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The happiest highlight of 1939 was when King George VI and Queen Elizabeth visited Portage in June of that year. 15,000 ad­ miring, loyal subjects lined the route from the train to the church where Their Majesties went to attend service. Two R.C.M.P., dressed in their colorful red tunics, sat in the front seat of the black, open-air convertible that conveyed them there. The car crept along at a snail's pace and everyone had an opportunity to see the charming Royal couple. Admiration and adoration was evident on every face. It was a day when being part of the British Empire filled hearts with pride. It was a day that put more meaning and feeling and fervor into the singing of "God Save the King" for Portagers.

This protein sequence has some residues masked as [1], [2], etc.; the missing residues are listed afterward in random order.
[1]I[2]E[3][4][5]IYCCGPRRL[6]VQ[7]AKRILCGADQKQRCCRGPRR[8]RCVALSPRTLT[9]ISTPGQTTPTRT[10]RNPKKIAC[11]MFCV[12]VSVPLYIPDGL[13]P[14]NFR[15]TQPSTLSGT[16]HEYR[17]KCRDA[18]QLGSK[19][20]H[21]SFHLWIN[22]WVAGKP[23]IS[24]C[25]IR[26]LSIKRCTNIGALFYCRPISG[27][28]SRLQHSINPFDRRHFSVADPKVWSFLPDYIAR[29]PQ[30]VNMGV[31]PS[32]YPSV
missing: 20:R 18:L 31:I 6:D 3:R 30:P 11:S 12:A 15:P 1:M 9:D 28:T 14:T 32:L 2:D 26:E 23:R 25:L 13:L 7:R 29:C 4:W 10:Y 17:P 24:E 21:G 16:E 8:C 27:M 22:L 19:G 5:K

The Royal couple are seen here as they were leaving Knox United Church after the service which was conducted by Rev. George W. Abernethy.

It was fitting that Rev. Abernethy was chosen to conduct the royal service, for he was born in Dundee, Angus County, the same district as Queen Elizabeth claims as her native heath. He chose for his text "Today's Need of Faith". Later in conversation with Rev. Abernethy, Her Royal Highness referred to its comforting and soothing effect "like an oasis", she said. The minister was obviously pleased when he replied, "My mother will be proud of me this day."